Positive Feedback ISSUE 68
Power Broker AC Distributor
as reviewed by Michael Wechsberg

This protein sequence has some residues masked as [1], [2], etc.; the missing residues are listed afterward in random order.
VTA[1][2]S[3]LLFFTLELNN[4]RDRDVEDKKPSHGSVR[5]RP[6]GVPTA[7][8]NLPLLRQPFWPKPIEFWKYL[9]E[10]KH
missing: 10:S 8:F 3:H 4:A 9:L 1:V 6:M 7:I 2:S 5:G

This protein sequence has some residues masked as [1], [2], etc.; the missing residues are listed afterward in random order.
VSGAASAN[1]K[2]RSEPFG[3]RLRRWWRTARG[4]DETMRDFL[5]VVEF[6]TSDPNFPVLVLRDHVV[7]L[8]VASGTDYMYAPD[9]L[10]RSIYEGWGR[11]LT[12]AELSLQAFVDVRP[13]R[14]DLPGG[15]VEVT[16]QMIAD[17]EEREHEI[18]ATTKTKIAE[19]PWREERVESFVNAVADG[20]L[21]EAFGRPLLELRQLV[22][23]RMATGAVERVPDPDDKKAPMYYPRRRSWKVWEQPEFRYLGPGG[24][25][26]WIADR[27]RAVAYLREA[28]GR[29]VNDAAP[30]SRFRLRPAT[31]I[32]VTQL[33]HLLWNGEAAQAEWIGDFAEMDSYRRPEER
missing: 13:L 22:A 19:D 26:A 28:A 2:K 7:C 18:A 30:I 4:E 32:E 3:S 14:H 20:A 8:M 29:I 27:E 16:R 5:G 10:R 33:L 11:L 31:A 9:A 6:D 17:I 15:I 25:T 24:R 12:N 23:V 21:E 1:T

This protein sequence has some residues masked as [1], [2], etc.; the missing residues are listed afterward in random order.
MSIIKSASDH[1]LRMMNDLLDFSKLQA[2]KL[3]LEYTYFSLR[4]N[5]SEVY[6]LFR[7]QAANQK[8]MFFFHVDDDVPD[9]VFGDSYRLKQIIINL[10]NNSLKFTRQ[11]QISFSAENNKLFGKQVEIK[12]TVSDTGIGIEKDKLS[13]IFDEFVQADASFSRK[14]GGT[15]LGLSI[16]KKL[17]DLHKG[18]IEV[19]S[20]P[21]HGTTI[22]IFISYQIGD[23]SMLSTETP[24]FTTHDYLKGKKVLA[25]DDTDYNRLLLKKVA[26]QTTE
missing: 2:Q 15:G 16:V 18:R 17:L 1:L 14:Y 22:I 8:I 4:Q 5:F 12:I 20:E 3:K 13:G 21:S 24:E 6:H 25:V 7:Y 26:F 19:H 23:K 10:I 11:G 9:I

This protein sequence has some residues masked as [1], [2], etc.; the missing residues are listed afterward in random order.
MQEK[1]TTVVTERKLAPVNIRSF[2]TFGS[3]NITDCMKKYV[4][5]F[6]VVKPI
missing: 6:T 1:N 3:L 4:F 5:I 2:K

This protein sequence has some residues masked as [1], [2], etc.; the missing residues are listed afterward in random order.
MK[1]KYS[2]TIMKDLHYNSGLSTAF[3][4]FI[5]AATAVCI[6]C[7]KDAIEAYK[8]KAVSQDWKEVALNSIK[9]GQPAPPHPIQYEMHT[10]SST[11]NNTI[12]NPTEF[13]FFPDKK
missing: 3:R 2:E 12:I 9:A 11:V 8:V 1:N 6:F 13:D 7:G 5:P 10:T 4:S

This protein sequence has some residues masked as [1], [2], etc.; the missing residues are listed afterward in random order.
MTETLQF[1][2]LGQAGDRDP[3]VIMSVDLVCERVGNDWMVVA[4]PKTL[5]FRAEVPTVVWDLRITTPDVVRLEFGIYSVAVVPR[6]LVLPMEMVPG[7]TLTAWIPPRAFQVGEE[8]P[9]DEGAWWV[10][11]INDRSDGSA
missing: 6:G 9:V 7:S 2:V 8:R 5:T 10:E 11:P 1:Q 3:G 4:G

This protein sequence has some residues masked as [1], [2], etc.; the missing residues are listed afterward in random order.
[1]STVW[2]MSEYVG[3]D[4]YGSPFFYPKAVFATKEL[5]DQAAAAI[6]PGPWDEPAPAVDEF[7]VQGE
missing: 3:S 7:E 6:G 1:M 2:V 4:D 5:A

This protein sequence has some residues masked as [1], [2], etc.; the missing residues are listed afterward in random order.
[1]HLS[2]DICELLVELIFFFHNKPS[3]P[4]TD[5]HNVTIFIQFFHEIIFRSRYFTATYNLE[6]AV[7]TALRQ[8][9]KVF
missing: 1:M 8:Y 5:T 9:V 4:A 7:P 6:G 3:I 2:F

My first review for PFO nearly six years ago was for a power conditioner, the PS Audio Power Plant Premier, which I purchased and still use today. That device made a transformational change to the sound of my system at the time and I tried to convey that in the review. Since then I have steered clear of writing subjective reviews of other power conditioners (and also power cords and other tweaks affecting power) because I feel that describing the sonic effect of a power conditioning device on my system may not apply to it's effect on the sound of the reader's system. More than interconnects, speaker cables, vibration control and many other gadgets, the sonic impact of a power conditioning device depends inordinately on the environment it is used in. This includes the quality of the power coming into the sound room (for example, the voltage stability, distortion, presence of spurious signals, etc.), the electromagnetic field environment and other field effects, the amount and nature of local power conditioning performed within the systems components themselves, and how sensitive the design is to power perturbations, among other conditions. I experienced this myself for the PS Audio Power Plant Premier as several colleagues and acquaintances also purchased one for their systems on my recommendation. It had a notable positive effect on most of these systems, but did little for a couple of them. Hence I've not felt comfortable writing sibjective reviews about power conditioners.